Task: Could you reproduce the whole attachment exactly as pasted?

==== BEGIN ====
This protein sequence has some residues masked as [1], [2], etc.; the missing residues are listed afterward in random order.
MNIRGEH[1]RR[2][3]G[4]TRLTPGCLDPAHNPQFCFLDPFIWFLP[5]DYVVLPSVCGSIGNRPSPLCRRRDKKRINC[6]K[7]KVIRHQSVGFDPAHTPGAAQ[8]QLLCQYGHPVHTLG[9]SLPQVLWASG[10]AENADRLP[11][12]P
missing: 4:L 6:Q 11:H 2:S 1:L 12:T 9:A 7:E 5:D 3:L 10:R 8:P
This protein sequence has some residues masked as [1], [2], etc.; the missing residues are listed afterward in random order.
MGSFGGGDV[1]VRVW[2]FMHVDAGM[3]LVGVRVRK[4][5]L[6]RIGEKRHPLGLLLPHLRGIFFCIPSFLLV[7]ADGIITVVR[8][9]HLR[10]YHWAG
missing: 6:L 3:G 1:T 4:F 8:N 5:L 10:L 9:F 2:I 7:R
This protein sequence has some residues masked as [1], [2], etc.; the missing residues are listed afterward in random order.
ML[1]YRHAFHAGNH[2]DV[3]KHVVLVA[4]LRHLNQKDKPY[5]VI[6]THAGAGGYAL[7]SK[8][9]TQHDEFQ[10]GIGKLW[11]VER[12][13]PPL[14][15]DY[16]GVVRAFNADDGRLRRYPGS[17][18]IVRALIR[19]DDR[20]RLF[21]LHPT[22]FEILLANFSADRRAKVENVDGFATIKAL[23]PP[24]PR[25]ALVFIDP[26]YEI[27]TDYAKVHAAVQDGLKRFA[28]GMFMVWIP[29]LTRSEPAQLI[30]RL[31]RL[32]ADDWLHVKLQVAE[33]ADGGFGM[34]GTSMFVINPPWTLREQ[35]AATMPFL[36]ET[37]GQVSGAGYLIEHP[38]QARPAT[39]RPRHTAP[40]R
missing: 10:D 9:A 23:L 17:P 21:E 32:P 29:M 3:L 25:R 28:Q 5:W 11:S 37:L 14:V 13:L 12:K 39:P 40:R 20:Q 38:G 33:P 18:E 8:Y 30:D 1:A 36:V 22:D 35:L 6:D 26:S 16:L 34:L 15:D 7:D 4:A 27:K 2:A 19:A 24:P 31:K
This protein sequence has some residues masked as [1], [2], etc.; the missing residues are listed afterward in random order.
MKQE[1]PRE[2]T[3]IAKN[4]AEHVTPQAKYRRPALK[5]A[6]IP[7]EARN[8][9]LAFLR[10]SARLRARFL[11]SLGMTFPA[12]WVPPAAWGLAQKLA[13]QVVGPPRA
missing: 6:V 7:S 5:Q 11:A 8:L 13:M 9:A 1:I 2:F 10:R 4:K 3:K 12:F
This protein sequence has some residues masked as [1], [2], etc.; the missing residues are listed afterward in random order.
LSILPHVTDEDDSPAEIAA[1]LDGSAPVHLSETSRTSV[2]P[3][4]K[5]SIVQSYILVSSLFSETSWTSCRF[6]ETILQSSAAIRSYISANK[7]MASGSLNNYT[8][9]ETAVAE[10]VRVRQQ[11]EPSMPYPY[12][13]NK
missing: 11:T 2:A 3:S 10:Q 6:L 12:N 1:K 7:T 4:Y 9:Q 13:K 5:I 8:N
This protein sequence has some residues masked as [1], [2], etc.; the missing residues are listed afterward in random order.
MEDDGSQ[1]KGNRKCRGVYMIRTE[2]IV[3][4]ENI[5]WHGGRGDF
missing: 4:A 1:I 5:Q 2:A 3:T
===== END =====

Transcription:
This protein sequence has some residues masked as [1], [2], etc.; the missing residues are listed afterward in random order.
MNIRGEH[1]RR[2][3]G[4]TRLTPGCLDPAHNPQFCFLDPFIWFLP[5]DYVVLPSVCGSIGNRPSPLCRRRDKKRINC[6]K[7]KVIRHQSVGFDPAHTPGAAQ[8]QLLCQYGHPVHTLG[9]SLPQVLWASG[10]AENADRLP[11][12]P
missing: 4:L 6:Q 11:H 2:S 1:L 12:T 9:A 7:E 5:D 3:L 10:R 8:P
This protein sequence has some residues masked as [1], [2], etc.; the missing residues are listed afterward in random order.
MGSFGGGDV[1]VRVW[2]FMHVDAGM[3]LVGVRVRK[4][5]L[6]RIGEKRHPLGLLLPHLRGIFFCIPSFLLV[7]ADGIITVVR[8][9]HLR[10]YHWAG
missing: 6:L 3:G 1:T 4:F 8:N 5:L 10:L 9:F 2:I 7:R
This protein sequence has some residues masked as [1], [2], etc.; the missing residues are listed afterward in random order.
ML[1]YRHAFHAGNH[2]DV[3]KHVVLVA[4]LRHLNQKDKPY[5]VI[6]THAGAGGYAL[7]SK[8][9]TQHDEFQ[10]GIGKLW[11]VER[12][13]PPL[14][15]DY[16]GVVRAFNADDGRLRRYPGS[17][18]IVRALIR[19]DDR[20]RLF[21]LHPT[22]FEILLANFSADRRAKVENVDGFATIKAL[23]PP[24]PR[25]ALVFIDP[26]YEI[27]TDYAKVHAAVQDGLKRFA[28]GMFMVWIP[29]LTRSEPAQLI[30]RL[31]RL[32]ADDWLHVKLQVAE[33]ADGGFGM[34]GTSMFVINPPWTLREQ[35]AATMPFL[36]ET[37]GQVSGAGYLIEHP[38]QARPAT[39]RPRHTAP[40]R
missing: 10:D 9:A 23:L 17:P 21:E 32:P 29:M 3:L 25:R 28:Q 5:W 11:S 37:L 14:V 13:L 12:K 39:P 40:R 20:Q 38:G 33:P 18:E 8:Y 30:D 1:A 36:V 22:D 35:L 6:D 26:S 16:L 34:L 15:D 7:D 4:A 27:K 2:A 19:A 24:P 31:K
This protein sequence has some residues masked as [1], [2], etc.; the missing residues are listed afterward in random order.
MKQE[1]PRE[2]T[3]IAKN[4]AEHVTPQAKYRRPALK[5]A[6]IP[7]EARN[8][9]LAFLR[10]SARLRARFL[11]SLGMTFPA[12]WVPPAAWGLAQKLA[13]QVVGPPRA
missing: 6:V 7:S 5:Q 11:A 8:L 13:M 9:A 1:I 2:F 10:R 4:K 3:K 12:F
This protein sequence has some residues masked as [1], [2], etc.; the missing residues are listed afterward in random order.
LSILPHVTDEDDSPAEIAA[1]LDGSAPVHLSETSRTSV[2]P[3][4]K[5]SIVQSYILVSSLFSETSWTSCRF[6]ETILQSSAAIRSYISANK[7]MASGSLNNYT[8][9]ETAVAE[10]VRVRQQ[11]EPSMPYPY[12][13]NK
missing: 11:T 2:A 3:S 10:Q 6:L 12:N 1:K 7:T 4:Y 9:Q 13:K 5:I 8:N
This protein sequence has some residues masked as [1], [2], etc.; the missing residues are listed afterward in random order.
MEDDGSQ[1]KGNRKCRGVYMIRTE[2]IV[3][4]ENI[5]WHGGRGDF
missing: 4:A 1:I 5:Q 2:A 3:T